C-SPAN to air story on Wright State’s priceless Wright brothers collection

Did you know that the Special Collections and Archives in the Wright State University Dunbar Library has the largest collection of authentic Wright brothers materials in the world?

Nestled on the top floor of the library are priceless Wright family items that tell a story of innovation, determination and Midwestern family values that never fail to inspire visitors.

(left) C-SPAN video journalist and producer Christy Hinton and Dawne Dewey, head of Archives and Special Collections with the Wright State University Libraries.

Seeking to capture those stories and others from the Gem City, C-SPAN visited the collection in November and interviewed the head of the archives, Dawne Dewey, for a segment the cable channel calls its C-SPAN Cities Tour.

C-SPAN joins the Discovery Channel, the History Channel and many authors, filmmakers and local journalists who have visited and chronicled the collection and the stories within.

C-SPAN video journalist and producer Christy Hinton described her job as an opportunity to teach viewers more than just the basic stories they learned in history books.

“It’s a chance to educate and to teach them something unique,” said Hinton. “Everybody knows who the Wright brothers are, but we want to come to these places, learn the stories and then show people something that they wouldn’t otherwise know.”

Hinton’s Dayton visit included a stop at the Paul Laurence Dunbar House, as well as an extended visit with Dewey and the array of Wright family heirlooms.

“Visiting with C-SPAN was a great chance to remind people that we are named after the Wright brothers and that the largest collection of Wright brothers materials resides in Dayton at our university,” said Dewey. “It’s also just a fantastic story to tell, and I love sharing it.”

The Library of Congress was given first choice of family items in 1948 following Orville Wright’s death. Wilbur had already passed in 1912 due to typhoid fever. Glass plate negatives, Wright brothers journals, diaries and a lot of correspondence that related directly to the invention of powered controlled flight were taken. But scads of family items like photos, report cards and correspondence remained and were later given to Wright State by the family to protect and preserve. The gesture prompted the Dayton Art Institute to reunite the brothers’ priceless medals and awards with the Wright State collection.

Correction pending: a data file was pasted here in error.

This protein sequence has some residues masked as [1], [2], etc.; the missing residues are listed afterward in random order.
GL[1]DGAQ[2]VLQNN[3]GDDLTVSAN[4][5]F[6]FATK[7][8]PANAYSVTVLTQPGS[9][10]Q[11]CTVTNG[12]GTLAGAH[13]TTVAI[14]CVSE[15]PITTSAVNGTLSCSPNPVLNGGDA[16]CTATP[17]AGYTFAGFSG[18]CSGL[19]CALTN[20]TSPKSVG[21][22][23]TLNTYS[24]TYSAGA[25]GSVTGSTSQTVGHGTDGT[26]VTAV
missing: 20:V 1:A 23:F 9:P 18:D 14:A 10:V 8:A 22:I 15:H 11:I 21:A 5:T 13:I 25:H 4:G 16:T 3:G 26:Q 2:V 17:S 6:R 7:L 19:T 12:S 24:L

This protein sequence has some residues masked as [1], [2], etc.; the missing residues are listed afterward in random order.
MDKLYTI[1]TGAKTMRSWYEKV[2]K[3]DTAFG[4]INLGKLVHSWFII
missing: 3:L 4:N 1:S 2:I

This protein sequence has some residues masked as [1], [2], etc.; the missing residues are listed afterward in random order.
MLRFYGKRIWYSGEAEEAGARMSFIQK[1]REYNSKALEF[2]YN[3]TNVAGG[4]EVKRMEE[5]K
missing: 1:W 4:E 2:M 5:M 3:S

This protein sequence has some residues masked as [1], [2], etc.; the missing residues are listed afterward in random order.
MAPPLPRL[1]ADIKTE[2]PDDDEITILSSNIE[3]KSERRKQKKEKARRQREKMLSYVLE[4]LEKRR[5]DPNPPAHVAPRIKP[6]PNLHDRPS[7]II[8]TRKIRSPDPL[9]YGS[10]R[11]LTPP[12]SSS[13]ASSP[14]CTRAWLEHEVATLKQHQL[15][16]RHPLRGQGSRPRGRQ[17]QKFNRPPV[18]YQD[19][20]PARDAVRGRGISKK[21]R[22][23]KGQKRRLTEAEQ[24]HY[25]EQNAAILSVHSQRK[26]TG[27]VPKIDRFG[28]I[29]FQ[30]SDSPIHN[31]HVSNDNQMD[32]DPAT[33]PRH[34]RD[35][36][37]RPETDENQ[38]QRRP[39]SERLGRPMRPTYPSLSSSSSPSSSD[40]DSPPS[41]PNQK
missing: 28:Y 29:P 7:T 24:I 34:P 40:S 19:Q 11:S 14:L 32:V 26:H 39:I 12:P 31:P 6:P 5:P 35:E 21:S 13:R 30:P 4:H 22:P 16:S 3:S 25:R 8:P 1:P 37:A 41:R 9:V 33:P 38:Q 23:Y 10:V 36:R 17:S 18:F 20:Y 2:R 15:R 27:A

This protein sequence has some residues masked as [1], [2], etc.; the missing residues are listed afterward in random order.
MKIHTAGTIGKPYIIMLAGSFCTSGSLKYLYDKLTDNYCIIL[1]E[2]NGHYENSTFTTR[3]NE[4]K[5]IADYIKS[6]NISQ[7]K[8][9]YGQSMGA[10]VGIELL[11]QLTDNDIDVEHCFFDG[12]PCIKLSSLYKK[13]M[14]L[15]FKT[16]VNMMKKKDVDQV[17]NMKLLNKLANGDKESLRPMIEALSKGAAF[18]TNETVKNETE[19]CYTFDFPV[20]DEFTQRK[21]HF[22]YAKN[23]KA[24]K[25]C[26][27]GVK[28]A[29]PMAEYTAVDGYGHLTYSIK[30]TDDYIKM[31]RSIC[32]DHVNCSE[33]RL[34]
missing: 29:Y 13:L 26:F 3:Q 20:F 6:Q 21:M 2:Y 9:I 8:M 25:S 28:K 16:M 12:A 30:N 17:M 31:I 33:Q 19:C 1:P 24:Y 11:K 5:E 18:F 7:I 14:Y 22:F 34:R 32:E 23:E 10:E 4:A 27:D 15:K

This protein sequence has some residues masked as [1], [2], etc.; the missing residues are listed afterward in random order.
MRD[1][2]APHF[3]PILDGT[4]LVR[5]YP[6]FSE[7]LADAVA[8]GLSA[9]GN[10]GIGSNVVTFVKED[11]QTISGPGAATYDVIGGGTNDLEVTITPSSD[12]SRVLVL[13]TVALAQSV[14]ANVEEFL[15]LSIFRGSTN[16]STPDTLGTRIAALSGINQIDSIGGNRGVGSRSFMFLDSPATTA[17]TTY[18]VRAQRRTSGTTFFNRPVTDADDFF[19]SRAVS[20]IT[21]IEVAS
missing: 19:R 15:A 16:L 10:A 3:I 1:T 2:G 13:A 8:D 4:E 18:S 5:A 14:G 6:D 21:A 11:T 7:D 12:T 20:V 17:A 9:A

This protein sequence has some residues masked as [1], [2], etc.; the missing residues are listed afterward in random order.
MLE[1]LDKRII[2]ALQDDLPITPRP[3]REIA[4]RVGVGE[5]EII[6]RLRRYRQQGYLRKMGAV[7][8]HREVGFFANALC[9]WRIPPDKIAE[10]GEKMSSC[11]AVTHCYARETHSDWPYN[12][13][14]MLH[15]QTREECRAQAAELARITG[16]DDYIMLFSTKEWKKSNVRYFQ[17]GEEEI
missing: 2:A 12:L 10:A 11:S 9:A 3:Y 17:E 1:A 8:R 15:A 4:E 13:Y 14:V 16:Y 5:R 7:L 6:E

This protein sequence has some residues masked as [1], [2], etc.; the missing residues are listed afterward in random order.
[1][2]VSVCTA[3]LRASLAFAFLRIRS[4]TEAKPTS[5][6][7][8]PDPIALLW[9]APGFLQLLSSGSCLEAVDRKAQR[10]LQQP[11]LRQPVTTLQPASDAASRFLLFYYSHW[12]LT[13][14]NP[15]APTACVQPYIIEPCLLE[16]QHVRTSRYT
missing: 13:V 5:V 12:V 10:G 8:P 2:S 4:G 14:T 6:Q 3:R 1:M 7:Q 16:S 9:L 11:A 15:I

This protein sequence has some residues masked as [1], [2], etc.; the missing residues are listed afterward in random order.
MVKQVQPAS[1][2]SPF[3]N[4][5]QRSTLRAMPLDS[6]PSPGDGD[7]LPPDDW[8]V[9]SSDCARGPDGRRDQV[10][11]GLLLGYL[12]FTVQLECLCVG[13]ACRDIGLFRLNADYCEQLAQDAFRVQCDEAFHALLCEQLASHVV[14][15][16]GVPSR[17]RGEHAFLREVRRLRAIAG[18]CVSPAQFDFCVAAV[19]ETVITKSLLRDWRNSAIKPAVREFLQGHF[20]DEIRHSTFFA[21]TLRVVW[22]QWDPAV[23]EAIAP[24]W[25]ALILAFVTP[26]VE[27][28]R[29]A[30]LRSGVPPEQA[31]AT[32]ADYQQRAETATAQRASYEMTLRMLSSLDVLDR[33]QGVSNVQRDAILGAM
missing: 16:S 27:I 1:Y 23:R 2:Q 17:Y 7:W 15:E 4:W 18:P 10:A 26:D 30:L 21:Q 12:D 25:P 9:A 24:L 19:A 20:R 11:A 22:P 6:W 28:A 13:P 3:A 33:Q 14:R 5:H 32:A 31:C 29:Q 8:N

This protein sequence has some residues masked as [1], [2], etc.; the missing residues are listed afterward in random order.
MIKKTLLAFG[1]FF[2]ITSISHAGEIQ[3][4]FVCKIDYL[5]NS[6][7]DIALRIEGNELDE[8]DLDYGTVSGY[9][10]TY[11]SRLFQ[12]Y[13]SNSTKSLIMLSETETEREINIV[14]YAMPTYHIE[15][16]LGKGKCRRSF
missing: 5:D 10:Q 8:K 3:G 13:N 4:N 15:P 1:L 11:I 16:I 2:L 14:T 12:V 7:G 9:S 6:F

“There are over 4,000 photographs, and I would say they’re probably the gem of the collection, but so too are the medals, and their father’s papers and journals, which give us a palpable glimpse into the struggles and successes the brothers had that makes this story so real,” said Dewey.

“What has always amazed me about this collection is that it’s not just about flight, it’s also about a Midwest American family’s experience in Dayton, Ohio. Yes Wilber and Orville did something remarkable, but the rest of the family and the parts they played are compelling too,” added Dewey.

C-SPAN’s coverage of Wright State’s Wright brothers collection will air on C-SPAN 2 Saturday, Dec. 21, at noon and Sunday, Dec. 22, at 5 p.m. during Book TV programming in a segment called the C-SPAN Cities Tour, which will focus on Dayton and will also include a feature on Dunbar.

View the collection in person by contacting the Special Collections and Archives at http://www.libraries.wright.edu/special/ or (937) 775-2092.

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